So what I'm trying to say is, on January 26th, my book will be out in paperback form, AND as a Nook e-book, AND as an e-book for every other platform, through any bookseller you normally use to buy books. Order it online, ask for it at your favorite bookstore, whatever. January 26th, OK? I know it's hard to wait. But in the meantime you can buy the Nook book version for all the moms you know who own Nooks or iPads or Nook apps on their smartphones, and ask them to review it on the B&N site (especially if they have loads of wonderful things to say).

Is that better? Makes sense now? I hope so. You all are so lovely, so sincerely excited for me and excited to read the book--you're the best.

Merry Christmas and Happy Holidays to each and every one of you. You have blessed my life this year!

Friday, December 23, 2011

It's a No-Brainer.

How can I not make this for Christmas morning? Do you see what the text says? ("Kids woke you at 5 a.m. to tear into the loot? Self-medicate with caffeine and our chocolatey double-glazed coffee cake.") It's like they've been in my house.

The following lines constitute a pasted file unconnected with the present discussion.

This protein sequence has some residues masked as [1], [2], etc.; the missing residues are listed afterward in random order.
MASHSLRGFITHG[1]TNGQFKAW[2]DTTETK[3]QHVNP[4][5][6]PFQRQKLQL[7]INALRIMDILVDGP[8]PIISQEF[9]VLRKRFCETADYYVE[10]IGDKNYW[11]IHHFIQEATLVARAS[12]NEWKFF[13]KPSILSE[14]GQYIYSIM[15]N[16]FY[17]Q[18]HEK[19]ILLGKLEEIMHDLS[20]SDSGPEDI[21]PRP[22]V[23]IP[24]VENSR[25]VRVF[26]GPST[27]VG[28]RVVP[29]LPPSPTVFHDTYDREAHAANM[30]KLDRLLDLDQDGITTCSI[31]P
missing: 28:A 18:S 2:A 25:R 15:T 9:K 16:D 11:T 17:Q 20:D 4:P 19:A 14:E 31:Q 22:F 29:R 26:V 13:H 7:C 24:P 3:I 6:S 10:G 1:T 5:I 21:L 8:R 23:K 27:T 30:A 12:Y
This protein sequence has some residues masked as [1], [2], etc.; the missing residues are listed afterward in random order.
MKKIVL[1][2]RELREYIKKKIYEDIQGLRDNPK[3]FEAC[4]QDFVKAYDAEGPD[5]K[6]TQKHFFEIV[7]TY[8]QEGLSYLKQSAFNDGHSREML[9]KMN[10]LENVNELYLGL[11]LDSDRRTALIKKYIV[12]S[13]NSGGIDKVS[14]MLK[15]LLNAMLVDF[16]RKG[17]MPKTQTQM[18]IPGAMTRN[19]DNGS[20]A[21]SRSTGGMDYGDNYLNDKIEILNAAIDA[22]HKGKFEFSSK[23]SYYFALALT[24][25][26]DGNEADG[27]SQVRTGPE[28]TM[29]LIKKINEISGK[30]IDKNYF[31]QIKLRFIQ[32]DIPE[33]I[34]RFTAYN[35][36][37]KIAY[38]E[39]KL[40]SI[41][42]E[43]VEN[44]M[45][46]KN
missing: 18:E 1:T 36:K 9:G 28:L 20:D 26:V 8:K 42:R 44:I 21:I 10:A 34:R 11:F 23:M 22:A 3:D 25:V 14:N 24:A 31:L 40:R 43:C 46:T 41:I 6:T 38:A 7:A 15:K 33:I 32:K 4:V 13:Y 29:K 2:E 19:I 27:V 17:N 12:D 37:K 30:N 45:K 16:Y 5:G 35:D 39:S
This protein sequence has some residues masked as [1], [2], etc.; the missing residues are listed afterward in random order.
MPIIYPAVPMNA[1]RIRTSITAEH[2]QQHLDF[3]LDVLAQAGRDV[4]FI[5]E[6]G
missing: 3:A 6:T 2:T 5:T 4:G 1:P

Wednesday, December 21, 2011

Christmas Came Early: The Book is Out!

Oh my goodness, lovely readers.

Remember how I told you that I'd be making a big book-related announcement on December 26th? Well, guess what? You're getting your after-Christmas present early, because the big event actually happened TODAY.

Awhile back, my publisher informed me of the thrilling news that my book, The Essential Stay-at-Home Mom Manual: How to Have a Wondrous Life Amidst Kids and Chaos, was selected by Barnes and Noble (BARNES & NOBLE, YOU ALL!) for their "NOOK First" program. This means that, for its first month of release, the book is available in electronic-book form through Barnes and Noble only, and will be marketed and promoted heavily and exclusively through B&N. (You can also buy the e-version for other e-readers, although not the Kindle. But if you have a Kindle, you could still buy the e-book to read on your computer, or on your smartphone with a NOOK app.) After the initial month, the book will be for sale as a physical, paperback book--as well as in electronic book form--not only from Barnes and Noble but anywhere you normally buy books.

The release date was slated to be 12/26, but instead, the e-book came out today. TODAY.

My book is out today. Through BARNES AND NOBLE. Who wanted to promote it exclusively for its first month of release. OMG!